• 3- Random user names

We all know that Mechanical Turk challenges the whole “Junk-in, Junk-out” dilemma and makes it more like “Always junk-out, regardless of the input process” but I feel that users posted junk for my junk HIT assuming that there is no quality assurance process working behind the task and I would probably just accept them all (which I have done for many jobs before)

Anyways I just wanted to highlight that the spamming goes both ways. Turkers spam requesters, requesters spam turkers, everybody wins!

(On a side note, I really need some behind the scene data from Amazon, how can I convince amazon to give me some data for research? In return I am willing to give them a high quality travel booklet that I have curated about a city in France, the city is called “Shiraz”    : )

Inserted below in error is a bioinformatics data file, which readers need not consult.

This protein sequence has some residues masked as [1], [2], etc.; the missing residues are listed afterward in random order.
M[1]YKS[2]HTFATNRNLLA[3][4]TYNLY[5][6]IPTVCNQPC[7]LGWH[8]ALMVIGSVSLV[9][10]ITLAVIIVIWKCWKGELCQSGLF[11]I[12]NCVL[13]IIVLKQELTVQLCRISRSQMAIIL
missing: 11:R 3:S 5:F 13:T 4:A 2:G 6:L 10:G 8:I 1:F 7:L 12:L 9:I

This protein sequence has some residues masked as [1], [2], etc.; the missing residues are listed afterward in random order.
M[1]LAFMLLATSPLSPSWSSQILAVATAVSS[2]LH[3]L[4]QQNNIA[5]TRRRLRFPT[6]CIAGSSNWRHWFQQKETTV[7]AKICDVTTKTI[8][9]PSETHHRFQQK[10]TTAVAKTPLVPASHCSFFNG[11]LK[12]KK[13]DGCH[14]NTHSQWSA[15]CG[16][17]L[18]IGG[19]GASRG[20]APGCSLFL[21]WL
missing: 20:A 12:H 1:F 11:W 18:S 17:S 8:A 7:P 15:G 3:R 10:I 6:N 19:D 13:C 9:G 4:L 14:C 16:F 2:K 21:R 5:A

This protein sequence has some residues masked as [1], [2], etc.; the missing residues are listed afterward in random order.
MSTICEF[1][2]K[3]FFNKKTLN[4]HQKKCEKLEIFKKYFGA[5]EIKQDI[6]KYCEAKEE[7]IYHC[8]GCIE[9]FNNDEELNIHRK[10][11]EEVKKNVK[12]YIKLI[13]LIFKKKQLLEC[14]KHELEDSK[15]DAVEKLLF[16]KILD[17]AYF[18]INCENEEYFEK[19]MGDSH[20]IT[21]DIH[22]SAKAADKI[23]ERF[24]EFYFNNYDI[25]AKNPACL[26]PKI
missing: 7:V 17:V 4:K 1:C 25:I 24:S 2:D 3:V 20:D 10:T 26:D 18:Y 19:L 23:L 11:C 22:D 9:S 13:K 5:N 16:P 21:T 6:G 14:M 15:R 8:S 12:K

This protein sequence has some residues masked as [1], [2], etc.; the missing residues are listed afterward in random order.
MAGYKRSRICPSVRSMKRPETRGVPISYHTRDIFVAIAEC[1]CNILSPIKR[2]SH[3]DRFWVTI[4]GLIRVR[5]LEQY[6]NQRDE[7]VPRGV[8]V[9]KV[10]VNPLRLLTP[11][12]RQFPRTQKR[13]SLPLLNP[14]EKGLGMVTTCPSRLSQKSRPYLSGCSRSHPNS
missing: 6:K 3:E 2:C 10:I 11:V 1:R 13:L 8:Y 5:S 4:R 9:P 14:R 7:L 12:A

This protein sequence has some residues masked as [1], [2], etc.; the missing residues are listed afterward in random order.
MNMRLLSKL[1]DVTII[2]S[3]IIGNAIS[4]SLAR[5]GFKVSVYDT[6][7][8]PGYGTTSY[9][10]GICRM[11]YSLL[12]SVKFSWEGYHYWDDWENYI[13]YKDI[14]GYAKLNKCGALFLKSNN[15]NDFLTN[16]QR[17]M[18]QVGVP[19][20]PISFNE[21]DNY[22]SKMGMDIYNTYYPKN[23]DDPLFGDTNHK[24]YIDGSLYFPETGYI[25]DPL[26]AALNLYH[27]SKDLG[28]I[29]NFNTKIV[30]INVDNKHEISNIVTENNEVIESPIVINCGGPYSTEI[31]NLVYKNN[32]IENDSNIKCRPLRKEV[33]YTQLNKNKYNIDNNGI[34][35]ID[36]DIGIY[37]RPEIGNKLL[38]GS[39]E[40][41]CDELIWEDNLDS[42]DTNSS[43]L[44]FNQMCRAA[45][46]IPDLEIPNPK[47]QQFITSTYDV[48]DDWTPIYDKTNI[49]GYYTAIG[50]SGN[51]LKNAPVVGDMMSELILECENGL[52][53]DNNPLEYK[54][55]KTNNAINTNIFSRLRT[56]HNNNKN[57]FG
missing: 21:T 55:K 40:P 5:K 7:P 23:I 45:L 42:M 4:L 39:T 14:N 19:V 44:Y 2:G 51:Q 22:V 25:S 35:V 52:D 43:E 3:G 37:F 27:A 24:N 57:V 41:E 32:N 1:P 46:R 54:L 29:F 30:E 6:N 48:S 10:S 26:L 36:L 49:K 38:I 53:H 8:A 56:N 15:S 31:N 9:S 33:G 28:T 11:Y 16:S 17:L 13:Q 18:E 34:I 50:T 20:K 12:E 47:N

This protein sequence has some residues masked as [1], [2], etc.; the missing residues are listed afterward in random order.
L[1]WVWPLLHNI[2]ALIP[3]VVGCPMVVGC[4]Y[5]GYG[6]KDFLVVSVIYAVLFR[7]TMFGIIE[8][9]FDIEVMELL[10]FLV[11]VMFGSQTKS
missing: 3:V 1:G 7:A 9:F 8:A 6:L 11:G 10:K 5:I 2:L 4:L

Distribution of Mechanical Turkers in the US

•February 16, 2011 • 1 Comment

A couple of weeks ago our friends at Techlist published one of their visualizations of the distribution mechanical turkers of the US.  They had chosen very large icons for each turker and it was hard to understand the general distribution. I took their XML file and read it in R and generated a csv file in R. The following visualization is produced in Tableau and might be more clear than their Google map visualization (h/t to techlist of their dataset)

Distribution of US Turkers

Distribution of US Turkers (16,000 Turkers)